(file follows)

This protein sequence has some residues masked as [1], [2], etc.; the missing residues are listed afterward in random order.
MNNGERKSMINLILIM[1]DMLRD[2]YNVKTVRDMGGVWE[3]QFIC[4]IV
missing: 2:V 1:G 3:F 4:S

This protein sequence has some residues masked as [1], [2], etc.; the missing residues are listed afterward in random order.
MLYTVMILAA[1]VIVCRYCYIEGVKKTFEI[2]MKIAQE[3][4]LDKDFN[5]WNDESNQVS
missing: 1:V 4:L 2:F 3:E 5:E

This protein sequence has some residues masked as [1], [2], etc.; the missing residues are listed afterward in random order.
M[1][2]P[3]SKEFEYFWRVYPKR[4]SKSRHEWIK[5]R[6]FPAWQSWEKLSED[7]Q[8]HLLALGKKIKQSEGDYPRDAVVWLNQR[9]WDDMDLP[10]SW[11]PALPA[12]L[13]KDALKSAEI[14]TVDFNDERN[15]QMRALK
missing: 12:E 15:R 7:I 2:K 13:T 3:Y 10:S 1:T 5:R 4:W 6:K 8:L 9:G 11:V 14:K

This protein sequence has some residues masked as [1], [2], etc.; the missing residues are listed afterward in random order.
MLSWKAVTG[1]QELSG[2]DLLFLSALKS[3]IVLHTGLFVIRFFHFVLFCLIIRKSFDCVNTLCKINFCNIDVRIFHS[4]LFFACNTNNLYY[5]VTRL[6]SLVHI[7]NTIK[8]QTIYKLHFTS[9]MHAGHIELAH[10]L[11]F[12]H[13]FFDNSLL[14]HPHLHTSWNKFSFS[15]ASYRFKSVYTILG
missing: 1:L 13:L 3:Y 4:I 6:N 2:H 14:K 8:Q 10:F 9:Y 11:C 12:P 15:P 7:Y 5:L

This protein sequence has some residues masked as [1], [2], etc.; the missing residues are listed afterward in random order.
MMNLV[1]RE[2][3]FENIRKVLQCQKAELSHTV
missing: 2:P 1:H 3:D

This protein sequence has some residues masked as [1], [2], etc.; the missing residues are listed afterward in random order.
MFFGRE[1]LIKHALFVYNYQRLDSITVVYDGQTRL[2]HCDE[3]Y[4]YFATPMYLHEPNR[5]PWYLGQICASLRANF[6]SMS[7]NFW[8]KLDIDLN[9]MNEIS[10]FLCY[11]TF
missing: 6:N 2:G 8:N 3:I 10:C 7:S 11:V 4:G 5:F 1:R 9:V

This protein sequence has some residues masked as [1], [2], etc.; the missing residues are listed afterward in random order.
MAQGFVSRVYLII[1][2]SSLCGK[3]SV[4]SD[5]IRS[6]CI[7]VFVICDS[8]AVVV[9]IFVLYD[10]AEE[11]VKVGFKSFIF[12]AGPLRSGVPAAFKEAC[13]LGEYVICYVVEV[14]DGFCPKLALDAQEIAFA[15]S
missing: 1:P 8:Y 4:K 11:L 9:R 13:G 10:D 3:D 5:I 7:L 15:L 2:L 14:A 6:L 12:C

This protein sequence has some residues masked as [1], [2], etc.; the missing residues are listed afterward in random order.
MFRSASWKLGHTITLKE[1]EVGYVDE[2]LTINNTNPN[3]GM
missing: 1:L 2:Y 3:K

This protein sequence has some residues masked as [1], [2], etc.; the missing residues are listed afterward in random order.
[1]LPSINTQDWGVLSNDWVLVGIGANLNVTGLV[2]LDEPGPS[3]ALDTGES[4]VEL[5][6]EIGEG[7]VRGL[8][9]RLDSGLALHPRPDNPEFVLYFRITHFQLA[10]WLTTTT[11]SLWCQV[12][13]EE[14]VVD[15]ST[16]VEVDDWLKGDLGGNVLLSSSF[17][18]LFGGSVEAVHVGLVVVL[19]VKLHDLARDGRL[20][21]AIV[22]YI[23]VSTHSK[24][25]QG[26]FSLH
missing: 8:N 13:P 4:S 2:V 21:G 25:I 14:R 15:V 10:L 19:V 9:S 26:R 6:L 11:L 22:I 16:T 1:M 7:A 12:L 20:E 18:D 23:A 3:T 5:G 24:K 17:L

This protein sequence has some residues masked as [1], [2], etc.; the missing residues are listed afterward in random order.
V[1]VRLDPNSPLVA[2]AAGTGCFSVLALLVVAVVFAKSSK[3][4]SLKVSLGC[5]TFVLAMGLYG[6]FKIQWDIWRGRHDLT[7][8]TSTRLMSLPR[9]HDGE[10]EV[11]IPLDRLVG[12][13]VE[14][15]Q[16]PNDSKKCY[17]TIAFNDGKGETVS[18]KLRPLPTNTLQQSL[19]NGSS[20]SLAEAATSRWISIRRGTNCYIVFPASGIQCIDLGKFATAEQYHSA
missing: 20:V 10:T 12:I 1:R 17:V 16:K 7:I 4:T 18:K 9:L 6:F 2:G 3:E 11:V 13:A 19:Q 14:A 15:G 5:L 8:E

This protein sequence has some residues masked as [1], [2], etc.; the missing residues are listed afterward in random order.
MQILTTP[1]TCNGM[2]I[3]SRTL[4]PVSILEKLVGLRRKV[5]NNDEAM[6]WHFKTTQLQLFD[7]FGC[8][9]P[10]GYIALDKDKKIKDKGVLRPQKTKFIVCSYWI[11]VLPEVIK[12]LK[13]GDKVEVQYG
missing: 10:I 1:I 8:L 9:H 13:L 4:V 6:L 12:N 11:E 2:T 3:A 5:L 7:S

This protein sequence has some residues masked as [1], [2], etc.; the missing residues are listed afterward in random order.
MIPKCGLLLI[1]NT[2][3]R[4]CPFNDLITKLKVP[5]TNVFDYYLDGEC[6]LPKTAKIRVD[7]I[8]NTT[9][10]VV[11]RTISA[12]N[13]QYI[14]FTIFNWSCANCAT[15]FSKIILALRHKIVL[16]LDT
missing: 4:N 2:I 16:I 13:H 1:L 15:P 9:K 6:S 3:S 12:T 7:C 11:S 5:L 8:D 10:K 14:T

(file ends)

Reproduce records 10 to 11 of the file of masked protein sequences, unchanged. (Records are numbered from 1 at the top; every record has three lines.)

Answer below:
This protein sequence has some residues masked as [1], [2], etc.; the missing residues are listed afterward in random order.
V[1]VRLDPNSPLVA[2]AAGTGCFSVLALLVVAVVFAKSSK[3][4]SLKVSLGC[5]TFVLAMGLYG[6]FKIQWDIWRGRHDLT[7][8]TSTRLMSLPR[9]HDGE[10]EV[11]IPLDRLVG[12][13]VE[14][15]Q[16]PNDSKKCY[17]TIAFNDGKGETVS[18]KLRPLPTNTLQQSL[19]NGSS[20]SLAEAATSRWISIRRGTNCYIVFPASGIQCIDLGKFATAEQYHSA
missing: 20:V 10:T 12:I 1:R 17:V 16:K 7:I 4:T 18:K 9:L 6:F 2:G 3:E 11:V 13:A 19:Q 14:A 15:G 5:L 8:E

This protein sequence has some residues masked as [1], [2], etc.; the missing residues are listed afterward in random order.
MQILTTP[1]TCNGM[2]I[3]SRTL[4]PVSILEKLVGLRRKV[5]NNDEAM[6]WHFKTTQLQLFD[7]FGC[8][9]P[10]GYIALDKDKKIKDKGVLRPQKTKFIVCSYWI[11]VLPEVIK[12]LK[13]GDKVEVQYG
missing: 10:I 1:I 8:L 9:H 13:L 4:V 6:L 12:N 11:E 2:T 3:A 5:L 7:S